24 Now Abraham was old, well advanced in years. And the Lord had blessed Abraham in all things. 2 And Abraham said to his servant, the oldest of his household, who had charge of all that he had…swear by the Lord, the God of heaven and God of the earth, that you will not take a wife for my son from the daughters of the Canaanites, among whom I dwell, but will go to my country and to my kindred, and take a wife for my son Isaac.” Genesis 24:1-4 ESV
Towards the end of his life, Abraham asked his trusted servant and steward to travel 500 miles in a caravan of 10 camels to find a bride for his precious son, Isaac. Isaac was around forty years old by this time, and Abraham was trusting God to make good on all his generational promises that would come through Isaac.
Abraham had waited twenty-five years for Isaac to be born. There had been many adventures and challenges during that time. His journey, like ours, had been truly blessed in all things. But even blessed lives are filled with trials, loss, mistakes and pain.
Our childhood years are filled with many blessings, but we also learn about fear, and perhaps mistreatment. Our middle years are surrounded by goodness, but also with troubles and difficulties. And in later years, we can often look back to see the blessings of our life, but these are often mingled with loss and pain. Along the way, we can be challenged at any time with loneliness, doubt, anxiety, depression or insecurity. We can easily lose sight of the blessings that surround us because of negative situations and experiences that may dominate our attention, thoughts and feelings. Only by the grace of God can we turn our hearts back to Him to experience the peace of mind that comes from his presence in our lives.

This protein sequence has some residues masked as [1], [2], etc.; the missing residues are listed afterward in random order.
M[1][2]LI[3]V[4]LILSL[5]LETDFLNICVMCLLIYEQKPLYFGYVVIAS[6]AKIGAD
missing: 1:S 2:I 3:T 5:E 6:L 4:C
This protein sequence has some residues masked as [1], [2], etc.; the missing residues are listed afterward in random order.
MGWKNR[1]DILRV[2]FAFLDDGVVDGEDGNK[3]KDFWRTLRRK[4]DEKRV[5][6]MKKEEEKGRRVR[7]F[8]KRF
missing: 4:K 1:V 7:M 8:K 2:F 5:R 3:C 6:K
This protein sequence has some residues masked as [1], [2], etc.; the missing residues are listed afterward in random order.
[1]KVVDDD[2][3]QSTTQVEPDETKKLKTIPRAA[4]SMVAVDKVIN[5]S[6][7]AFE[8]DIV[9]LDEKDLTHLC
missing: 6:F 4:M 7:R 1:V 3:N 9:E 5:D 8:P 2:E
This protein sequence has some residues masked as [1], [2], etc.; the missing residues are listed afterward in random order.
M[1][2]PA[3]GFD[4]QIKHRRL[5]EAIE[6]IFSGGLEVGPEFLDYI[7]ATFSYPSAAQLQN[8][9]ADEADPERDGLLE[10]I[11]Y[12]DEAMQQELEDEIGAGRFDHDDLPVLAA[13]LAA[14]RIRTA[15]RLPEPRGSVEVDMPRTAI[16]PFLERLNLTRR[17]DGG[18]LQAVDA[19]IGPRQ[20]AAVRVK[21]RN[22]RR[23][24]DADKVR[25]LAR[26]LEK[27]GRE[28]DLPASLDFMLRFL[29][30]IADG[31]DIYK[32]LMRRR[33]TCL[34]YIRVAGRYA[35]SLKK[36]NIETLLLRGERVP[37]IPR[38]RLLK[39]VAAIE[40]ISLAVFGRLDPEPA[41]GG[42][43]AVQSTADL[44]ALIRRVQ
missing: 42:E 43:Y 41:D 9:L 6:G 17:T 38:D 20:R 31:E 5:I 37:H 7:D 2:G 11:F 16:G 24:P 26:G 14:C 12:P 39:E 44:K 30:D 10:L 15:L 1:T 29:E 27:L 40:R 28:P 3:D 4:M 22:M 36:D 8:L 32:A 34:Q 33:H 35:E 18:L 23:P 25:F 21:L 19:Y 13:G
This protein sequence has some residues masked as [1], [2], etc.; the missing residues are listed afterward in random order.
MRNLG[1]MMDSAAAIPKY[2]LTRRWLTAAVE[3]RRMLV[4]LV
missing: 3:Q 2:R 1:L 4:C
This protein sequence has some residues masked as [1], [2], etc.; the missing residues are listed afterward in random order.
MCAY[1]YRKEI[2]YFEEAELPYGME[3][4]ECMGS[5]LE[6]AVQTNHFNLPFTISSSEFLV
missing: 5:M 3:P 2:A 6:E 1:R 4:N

God is the Potter of Life, and we are his clay. He decides when and how to bless us. God’s perfect timing does not always meet with our approval at the time. But he is Sovereign God, and as the clay, we do not have sufficient knowledge and wisdom about his purposes to argue with the potter (although we are allowed to petition Him about it).
Jesus said that we would have trials in life. He certainly had them. Even though he healed people through miraculous means, people who had even sometimes suffered from birth, Jesus often met opposition, attack and the threat of death. Eventually, those threats would come to pass with his beating and crucifixion. But Jesus alone had the authority to lay down his life and to take it up again. He did this for us, as a sacrifice for our sins, in obedience to the Father, the Creator of all good things and the author of the journey of our life.